Czech Prime Minister Bohuslav Sobotka has said that the European Union should in future work to secure the security of its citizens but not erect any barriers to the functioning of the single market. It should also attempt to bridge the gulf in the living standards of those in different countries, he added. Government leaders and heads of state at an EU summit in Malta discussed how a document reformulating and restating the EU’s future should look. Members of the Central European Visegrad group, including the Czech Republic, will work jointly on preparations. Leaders also dealt with the immigration issue and agreed that cooperation with Libya to boost its policing of its coastline and land borders is now more important than ever. While immigration flows through Turkey were down by a third in 2016, those through the so-called Central route targeting Italy still came to around 180,000 last year. Sobotka told journalists that the EU could not expect multilateral treaties from the new US president Donald Trump and should expect increased pressure from Washington to increase their defense spending.
Minister of Justice Robert Pelikan has said he will drop proposals focused on a reform of the state prosecution service. The reforms have been prepared after two years of discussions and consultations with attorneys. They included the intention to create a special team of prosecutors to deal with complicated corruption cases. Pelikan said his move follows what he claims are lower house moves to push in the opposite direction and weaken prosecutors’ powers by preventing their involvement in criminal investigations and having a say in choosing the police officers piloting them. The minister added that he feared the final result if the proposed reform was tabled now.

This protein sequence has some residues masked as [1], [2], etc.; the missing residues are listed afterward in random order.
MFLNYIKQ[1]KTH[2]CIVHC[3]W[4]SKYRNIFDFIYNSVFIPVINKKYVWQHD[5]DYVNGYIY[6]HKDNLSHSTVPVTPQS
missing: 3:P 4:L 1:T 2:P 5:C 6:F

A war of words between Prime Minister Bohuslav Sobotka and ANO leader and finance minister Andrej Babiš escalated on Friday when the prime minister used a vulgar term to describe Babiš’ use of an alleged tax dodge. Sobotka added that Babiš was guilty of hypocrisy by taking advantage of so-called one crown bonds from his agro-chemical company Agrofert to avoid paying taxes. The Social Democrat leader added that at the same time Babiš portrayed himself as leading the fight against tax evasion and threw Babiš’ own words back at him by describing it as a farce. Babiš’ argues that the financial instrument was perfectly legal when he took advantage of it. He added that Sobotka was showing a new style in his communication. Media reports say the financial instrument could save Babiš an estimated 150 million crowns in tax payments. Babiš later announced that he had moved his Agrofert assets to a sovereign fund which will be overseen by a three person committee including his partner. The move should comply with new conflict of interest rules for ministers.
In tennis, the Czech Republic is facing Davis Cup playoffs to avoid demotion after going down 2:0 after the first two singles matches against Australia. Jiří Vesely lost in straight sets in his opener against Jordan Thompson. And there was little surprise when world number 15 Nick Kyrgios beat Jan Šátral. The weakened Czech team is without Tomáš Berdych and Lukáš Rosol. A loss in the first round would mean that the Czechs would face play offs to remain in the top 16 country World Group.